Self-paced courses have become quite popular in the learning fraternity. Research indicates that by 2020, 98 percent of the organizations will be actively using e-learning. HRs, learners, organizations at large are employing this methodology to meet their learning needs. But the question here is whether learning needs are being met. Are learners even completing these courses?
The benefits of convenience, flexibility and cost-effectiveness have drawn individuals and organizations alike to self-paced learning, much like a moth to the flame. But are these benefits a reason enough to start and more importantly, complete a self-paced course? Since self-paced courses give ownership of learning to learners, there are a few questions to be answered by learners before one embarks on the journey of a self-paced course. The key here is determining the ‘drive’ to learn before you dive into the process.
Will this course help me get a promotion?
As a learner, understanding whether the acquisition of a certain skill or gathering knowledge about a specific subject is needed to be promoted or given additional responsibilities. If so, the drive to complete a course is significantly higher as learning becomes a stepping stone or moving to another rung on the career ladder.
Will this course help me do better at my current role?
Learning a new skill or strengthening an existing skill for the current role and leveraging it at work for increased productivity and engagement could certainly be a determinant for completing a self-paced course. Knowing the benefits of learning from a specific self-paced course that becomes a value-add at work is motivation enough to stay on track and finish it.
Will this course be useful in building my expertise/ credibility?
As a professional’s career graph progresses, it is imperative for individuals to raise the bar to their credibility. Credibility of a person is valued based on cumulative elements like integrity, competence, sound judgement, empathy and likeability. If a self-paced course is serving these means, then taking it up and pursuing it till the end is a deep motivator to stay hooked.
Will this course support my endeavour of continuous learning?
Certain individuals are on a constant learning spree; anything that adds value and momentum to their endeavour of continuous learning is a winner in their book. (Read more – why we find most of them turning to Wikipedia and Google) Thus, picking a self-paced course that fulfils this criterion is necessary. Then, it will certainly be completed.
While these are few questions that can help you determine your drive for pursuing a self-paced course, there could be other ways too like discussing with a mentor, manager or peer for understanding and helping you conclude – why you need a specific course.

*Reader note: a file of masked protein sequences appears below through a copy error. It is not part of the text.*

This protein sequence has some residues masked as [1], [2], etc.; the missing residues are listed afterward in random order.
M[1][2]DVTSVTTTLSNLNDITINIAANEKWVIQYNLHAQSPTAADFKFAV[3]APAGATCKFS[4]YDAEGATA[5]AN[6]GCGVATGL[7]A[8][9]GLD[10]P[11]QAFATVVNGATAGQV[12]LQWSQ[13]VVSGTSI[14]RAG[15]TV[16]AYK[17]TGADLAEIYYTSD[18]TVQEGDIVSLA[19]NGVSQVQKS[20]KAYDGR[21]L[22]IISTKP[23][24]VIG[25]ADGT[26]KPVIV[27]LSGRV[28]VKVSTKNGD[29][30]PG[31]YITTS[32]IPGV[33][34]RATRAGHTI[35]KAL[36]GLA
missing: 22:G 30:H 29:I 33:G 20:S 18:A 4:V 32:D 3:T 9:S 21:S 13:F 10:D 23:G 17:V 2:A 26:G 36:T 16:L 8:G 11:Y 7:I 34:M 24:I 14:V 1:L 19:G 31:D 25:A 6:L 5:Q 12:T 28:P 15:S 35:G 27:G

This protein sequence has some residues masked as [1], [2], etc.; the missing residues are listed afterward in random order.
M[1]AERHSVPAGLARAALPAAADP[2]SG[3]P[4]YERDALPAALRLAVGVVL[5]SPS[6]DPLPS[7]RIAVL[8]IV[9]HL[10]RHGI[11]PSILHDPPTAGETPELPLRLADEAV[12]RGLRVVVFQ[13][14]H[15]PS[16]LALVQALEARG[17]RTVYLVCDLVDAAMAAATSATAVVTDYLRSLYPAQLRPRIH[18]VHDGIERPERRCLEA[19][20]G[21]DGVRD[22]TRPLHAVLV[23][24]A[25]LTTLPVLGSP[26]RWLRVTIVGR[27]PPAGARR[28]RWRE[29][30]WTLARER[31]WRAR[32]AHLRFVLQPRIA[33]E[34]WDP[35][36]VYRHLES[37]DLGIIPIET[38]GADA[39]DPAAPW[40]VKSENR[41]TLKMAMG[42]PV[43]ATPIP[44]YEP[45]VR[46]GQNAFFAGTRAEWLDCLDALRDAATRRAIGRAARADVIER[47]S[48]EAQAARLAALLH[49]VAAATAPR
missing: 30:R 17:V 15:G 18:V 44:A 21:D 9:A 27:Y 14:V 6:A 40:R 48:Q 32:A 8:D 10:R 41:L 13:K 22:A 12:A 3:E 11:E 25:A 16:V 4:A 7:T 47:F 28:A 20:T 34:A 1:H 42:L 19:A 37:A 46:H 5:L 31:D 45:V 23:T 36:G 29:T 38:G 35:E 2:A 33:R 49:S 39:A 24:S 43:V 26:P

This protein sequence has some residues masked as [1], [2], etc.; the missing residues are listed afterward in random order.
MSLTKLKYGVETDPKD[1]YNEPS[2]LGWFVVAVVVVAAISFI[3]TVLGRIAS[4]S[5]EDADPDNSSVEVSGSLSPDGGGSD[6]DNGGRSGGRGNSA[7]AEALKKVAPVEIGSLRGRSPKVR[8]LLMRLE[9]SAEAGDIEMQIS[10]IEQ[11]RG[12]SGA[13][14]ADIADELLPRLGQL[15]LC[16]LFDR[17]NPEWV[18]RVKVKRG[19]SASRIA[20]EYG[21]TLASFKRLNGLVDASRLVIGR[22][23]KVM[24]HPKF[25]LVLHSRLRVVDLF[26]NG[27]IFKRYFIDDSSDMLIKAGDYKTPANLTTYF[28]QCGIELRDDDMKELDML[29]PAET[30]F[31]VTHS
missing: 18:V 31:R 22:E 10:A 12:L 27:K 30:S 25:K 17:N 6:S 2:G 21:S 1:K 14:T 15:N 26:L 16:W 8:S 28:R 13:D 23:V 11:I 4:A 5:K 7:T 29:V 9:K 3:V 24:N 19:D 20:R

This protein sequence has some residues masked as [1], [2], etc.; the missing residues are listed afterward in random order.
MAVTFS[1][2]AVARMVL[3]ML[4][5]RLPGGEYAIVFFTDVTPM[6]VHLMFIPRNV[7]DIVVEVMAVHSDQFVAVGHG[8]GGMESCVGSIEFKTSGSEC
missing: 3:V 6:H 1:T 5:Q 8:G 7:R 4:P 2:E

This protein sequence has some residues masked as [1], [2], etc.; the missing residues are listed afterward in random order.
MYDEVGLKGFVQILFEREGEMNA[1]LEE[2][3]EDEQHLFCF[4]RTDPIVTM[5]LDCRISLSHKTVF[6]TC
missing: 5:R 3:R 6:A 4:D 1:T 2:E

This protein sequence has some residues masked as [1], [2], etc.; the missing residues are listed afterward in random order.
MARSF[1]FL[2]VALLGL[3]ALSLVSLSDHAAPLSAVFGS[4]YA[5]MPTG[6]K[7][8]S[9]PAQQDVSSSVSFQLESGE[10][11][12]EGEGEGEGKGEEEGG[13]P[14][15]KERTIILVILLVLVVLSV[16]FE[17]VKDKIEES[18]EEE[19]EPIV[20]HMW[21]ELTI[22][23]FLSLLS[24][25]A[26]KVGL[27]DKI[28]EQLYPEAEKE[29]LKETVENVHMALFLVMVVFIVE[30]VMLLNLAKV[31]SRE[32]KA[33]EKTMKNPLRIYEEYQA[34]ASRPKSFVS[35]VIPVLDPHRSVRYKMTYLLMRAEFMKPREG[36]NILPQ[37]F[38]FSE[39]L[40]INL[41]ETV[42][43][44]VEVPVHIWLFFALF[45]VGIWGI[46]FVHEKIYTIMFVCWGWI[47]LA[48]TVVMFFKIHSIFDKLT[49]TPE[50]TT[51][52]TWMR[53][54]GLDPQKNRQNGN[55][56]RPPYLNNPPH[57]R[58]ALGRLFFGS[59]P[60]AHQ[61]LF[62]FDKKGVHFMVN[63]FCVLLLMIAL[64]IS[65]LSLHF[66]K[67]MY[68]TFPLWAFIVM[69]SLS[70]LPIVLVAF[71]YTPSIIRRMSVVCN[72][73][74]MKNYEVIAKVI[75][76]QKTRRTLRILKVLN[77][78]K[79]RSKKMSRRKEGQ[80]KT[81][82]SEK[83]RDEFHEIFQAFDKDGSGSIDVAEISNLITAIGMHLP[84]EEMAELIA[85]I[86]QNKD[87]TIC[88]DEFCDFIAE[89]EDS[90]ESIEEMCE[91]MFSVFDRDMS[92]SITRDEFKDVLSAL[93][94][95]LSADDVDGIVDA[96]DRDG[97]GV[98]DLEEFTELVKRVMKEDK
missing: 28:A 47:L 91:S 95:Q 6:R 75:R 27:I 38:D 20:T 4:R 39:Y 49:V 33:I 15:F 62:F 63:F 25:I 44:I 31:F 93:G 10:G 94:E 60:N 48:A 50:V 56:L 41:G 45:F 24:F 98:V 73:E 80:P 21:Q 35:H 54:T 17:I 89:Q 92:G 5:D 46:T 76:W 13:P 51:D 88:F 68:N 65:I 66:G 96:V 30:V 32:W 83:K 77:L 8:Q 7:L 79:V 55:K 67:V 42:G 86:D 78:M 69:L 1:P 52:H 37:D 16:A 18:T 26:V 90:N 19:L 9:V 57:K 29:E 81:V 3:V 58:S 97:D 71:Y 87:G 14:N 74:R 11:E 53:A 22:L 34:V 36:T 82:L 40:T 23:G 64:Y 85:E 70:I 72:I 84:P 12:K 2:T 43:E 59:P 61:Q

Discovering and understanding the ‘why’ is the key to pursuing a self-led course where there is no external pressure or commitments to push and urge you towards completion. This learning methodology is also a popular choice for making individuals responsible as the onus lies entirely with them.
Put the reason on a post-it and place it on your ‘wonderwall’ or ‘dream wall’. A wonderwall or dream wall is where you make a mark or sign about everything you want to do/ achieve/ acquire. Making a little note of it on this wall and looking at it day after day, nudges you to follow through your decision of finishing the course. It certainly works!
While learners are now increasingly taking over the responsibility of their own learning, creating or curating any learning intervention, including a self-paced course is in the scope of L&D professionals and instructional designers. This shift in the learning process doesn’t take away from the fact that many times learners aren’t entirely aware of the learning they lack or need. Therefore, L&D teams are still responsible for ensuring that learners embark on learning that they want, but also that they NEED.
In subsequent blog posts, we will address how the role of L&D professionals alter in the face of the increasing popularity of self-paced courses, what L&D professionals need to keep in mind when designing winning self-paced courses, and how L&D professionals can facilitate learning through self-paced learning courses.
- Six L&D Strategies To Adopt and Become a Future-Proof L&D Team
- Micro-learning Part 2: Why Learning in the flow of work is disrupting the L&D space
- Micro-learning Part-1: Why all the fuss around Micro-learning makes perfect sense
- Coaching is important, but it isn’t easy. Here’s everything you need to know for becoming an effective coach
- Overcoming the Achilles Heel of Learning Delivery – Mastering Live Virtual Sessions
YOU MAY ALSO LIKE:
Published by: Nikita Madhu in Blog